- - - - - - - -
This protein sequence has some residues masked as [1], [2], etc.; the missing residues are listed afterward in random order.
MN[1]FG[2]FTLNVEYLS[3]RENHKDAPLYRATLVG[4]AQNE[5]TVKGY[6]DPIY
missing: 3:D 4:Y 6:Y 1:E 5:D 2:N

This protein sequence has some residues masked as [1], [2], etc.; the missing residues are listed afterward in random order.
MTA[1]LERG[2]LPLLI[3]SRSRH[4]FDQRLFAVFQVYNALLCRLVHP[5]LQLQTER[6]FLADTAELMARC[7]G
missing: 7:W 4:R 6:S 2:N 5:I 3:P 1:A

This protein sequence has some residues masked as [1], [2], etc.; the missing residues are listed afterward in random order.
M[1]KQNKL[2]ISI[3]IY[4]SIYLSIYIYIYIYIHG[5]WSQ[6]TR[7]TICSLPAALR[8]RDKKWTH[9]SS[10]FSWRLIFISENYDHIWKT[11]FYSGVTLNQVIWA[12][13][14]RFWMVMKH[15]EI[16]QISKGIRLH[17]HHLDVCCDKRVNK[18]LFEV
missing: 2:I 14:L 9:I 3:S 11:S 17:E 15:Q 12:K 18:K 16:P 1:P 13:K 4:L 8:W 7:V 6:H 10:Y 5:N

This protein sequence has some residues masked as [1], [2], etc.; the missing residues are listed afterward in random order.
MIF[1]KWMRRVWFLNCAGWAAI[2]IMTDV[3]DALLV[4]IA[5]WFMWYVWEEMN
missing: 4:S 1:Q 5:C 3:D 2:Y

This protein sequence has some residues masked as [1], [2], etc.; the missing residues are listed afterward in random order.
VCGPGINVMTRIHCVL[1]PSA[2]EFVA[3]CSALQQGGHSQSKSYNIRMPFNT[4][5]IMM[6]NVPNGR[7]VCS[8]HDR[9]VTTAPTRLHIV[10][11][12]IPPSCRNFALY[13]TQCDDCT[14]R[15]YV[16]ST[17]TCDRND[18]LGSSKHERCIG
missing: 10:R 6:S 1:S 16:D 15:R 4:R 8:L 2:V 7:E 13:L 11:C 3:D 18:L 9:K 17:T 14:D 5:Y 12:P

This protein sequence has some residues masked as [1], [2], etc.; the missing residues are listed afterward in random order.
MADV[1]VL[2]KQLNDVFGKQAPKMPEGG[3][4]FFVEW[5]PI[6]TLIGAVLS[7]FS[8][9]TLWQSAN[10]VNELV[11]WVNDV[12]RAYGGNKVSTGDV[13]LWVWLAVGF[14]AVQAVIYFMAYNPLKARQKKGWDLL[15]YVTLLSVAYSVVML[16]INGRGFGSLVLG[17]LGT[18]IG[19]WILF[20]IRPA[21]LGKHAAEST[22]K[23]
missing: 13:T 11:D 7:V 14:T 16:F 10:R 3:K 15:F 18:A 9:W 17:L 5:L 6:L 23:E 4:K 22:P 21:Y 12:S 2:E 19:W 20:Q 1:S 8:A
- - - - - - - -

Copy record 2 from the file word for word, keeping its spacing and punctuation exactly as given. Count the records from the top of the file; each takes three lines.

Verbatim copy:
This protein sequence has some residues masked as [1], [2], etc.; the missing residues are listed afterward in random order.
MTA[1]LERG[2]LPLLI[3]SRSRH[4]FDQRLFAVFQVYNALLCRLVHP[5]LQLQTER[6]FLADTAELMARC[7]G
missing: 7:W 4:R 6:S 2:N 5:I 3:P 1:A